Is there an autism epidemic?
The U.S. Centers for Disease Control and Prevention says 1 in 88 children is now diagnosed with autism. We asked autism experts the question: Is there an autism epidemic?
This response is from Catherine Lord, who is part of the American Psychiatric Association’s working group responsible for updating the fifth edition of the Diagnostic and Statistical Manual of Mental Disorders (DSM), a guide used by physicians around the world. The latest edition will include a new definition of autism.
Catherine Lord, director of the Center for Autism and the Developing Brain (a collaborative program between New York-Presbyterian Hospital, Weill Cornell Medical College and Columbia University, in partnership with the New York Center for Autism):
The number of children identified as having autism spectrum disorders has clearly been increasing for the last 30 years, with the steepest increases in the last 15 years. Some of this increase is accounted for by diagnostic substitution. That is, children who once received diagnoses of mild intellectual disability or receptive-expressive language disorder are now recognized as having autism spectrum disorder.
However, this shifting only accounts for a small proportion of the increase in numbers. Some of the increase is accounted for by increased awareness and access to services. We can see this in the U.S. Centers for Disease Control numbers, because parents who are not native English speakers, parents who have less education and families in regions with fewer services all have significantly fewer children with ASD in studies, something that seems very unlikely in reality.
We also know that from (the 1987) DSM III-R on, with broader references to difficulties in social reciprocity, as opposed to references to much more severe “lack of social awareness,” that the concept of autism has broadened. However, all of these factors do not necessarily add up to the very large numbers of children being identified now.
A recent study in the U.K., using similar standardized diagnostic methods to those in many other studies in Canada, the U.S. and Europe, found that 1 in 100 adults met diagnostic criteria for ASD, most of whom had never received an ASD diagnosis, though most of them were receiving some kind of psychiatric or social support, and many were not employed or living independently.
If 1 in 100 adults has ASD, then this would not suggest that the numbers of young children are not increasing as much as that, with careful searches, we are doing a better job of finding people with ASD — both children and adults (in that particular study, not necessarily in other circumstances).
Another research finding that suggests caution is that there is very large variation in how many children are identified with ASD in the U.S. in the CDC studies, and even in the baby sibling research projects, where methods are similar and researchers are all well-trained. My bias, as a clinician who works with families with family members with autism, is that most of the variation is accounted for by underestimates — that is, in some areas of the U.S. we are still missing many children, particularly children who are not in the famous “1 per cent” of affluence, with ASD or misdiagnosing them as having other disorders. However, I know that I am biased.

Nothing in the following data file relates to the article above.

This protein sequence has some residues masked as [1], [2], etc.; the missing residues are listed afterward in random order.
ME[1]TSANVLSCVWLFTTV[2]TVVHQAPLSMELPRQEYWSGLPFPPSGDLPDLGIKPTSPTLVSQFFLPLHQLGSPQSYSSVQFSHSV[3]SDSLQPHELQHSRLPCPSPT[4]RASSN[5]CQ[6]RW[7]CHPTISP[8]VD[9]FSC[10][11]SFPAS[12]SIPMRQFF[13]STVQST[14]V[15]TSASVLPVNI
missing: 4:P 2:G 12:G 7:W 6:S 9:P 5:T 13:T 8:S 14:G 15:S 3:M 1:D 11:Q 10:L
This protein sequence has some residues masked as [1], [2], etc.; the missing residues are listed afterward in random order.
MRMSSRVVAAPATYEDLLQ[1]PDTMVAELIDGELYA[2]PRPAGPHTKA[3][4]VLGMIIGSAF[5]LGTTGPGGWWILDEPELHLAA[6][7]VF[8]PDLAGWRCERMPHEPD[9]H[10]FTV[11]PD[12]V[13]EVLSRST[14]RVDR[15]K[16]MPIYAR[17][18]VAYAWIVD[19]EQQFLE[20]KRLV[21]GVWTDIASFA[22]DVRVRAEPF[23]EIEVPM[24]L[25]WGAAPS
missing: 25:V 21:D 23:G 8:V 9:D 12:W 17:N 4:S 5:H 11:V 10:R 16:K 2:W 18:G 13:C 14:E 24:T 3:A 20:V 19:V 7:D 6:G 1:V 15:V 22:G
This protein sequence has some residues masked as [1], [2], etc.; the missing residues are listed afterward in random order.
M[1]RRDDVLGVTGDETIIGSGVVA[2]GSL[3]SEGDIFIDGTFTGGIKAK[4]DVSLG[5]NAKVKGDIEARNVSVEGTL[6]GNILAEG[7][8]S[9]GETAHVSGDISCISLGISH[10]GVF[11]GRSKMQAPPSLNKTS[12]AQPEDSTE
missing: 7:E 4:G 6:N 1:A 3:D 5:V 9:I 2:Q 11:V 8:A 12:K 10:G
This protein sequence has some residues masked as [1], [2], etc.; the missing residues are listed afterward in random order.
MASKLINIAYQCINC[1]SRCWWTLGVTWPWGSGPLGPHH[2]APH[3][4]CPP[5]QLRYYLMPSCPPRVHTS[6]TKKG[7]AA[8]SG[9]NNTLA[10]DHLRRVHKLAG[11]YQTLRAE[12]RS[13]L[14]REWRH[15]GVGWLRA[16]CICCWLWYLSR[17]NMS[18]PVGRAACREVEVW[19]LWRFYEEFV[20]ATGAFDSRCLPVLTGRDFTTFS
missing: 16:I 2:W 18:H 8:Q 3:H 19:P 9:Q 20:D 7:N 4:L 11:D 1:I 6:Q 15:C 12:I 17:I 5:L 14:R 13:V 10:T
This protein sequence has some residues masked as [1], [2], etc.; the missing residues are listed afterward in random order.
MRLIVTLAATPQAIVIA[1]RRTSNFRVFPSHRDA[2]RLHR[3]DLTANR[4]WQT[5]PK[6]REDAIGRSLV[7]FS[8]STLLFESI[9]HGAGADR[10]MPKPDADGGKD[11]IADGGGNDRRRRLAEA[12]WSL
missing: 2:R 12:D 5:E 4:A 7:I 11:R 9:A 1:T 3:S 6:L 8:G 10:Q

With adults and with the baby sibling studies, it is harder to know what is going on. Our clinic does see some self-referred adults hoping to get diagnoses of ASD that they can use to account for life problems such as marital problems or job losses or problems with the law, when ASD is not appropriate. In contrast, we also regularly see adults whom we do diagnose with ASD who have never received an autism diagnosis before but have clearly struggled with the difficulties associated with autism since early childhood, and just never had a good assessment. For children, my experience is that far fewer families seek diagnoses of ASD when they are not appropriate.
Putting this information together, I do not believe that we can rule out the possibility that the numbers of children with autism are increasing beyond diagnostic substitution and increased awareness, but we need to be very careful how we study these changes.
As a former Edmontonian and proud wife and mother of Canadians, I can proudly say that the Canadian health and social systems are much more uniformly accessible within provinces than these services in the U.S. and offer an opportunity to figure out what the true nature of these changes in numbers mean.
I avoid the use of the word “epidemic” because it has connotations of contagion and fear, which I do not think are helpful for families. But I think we need to understand what is happening.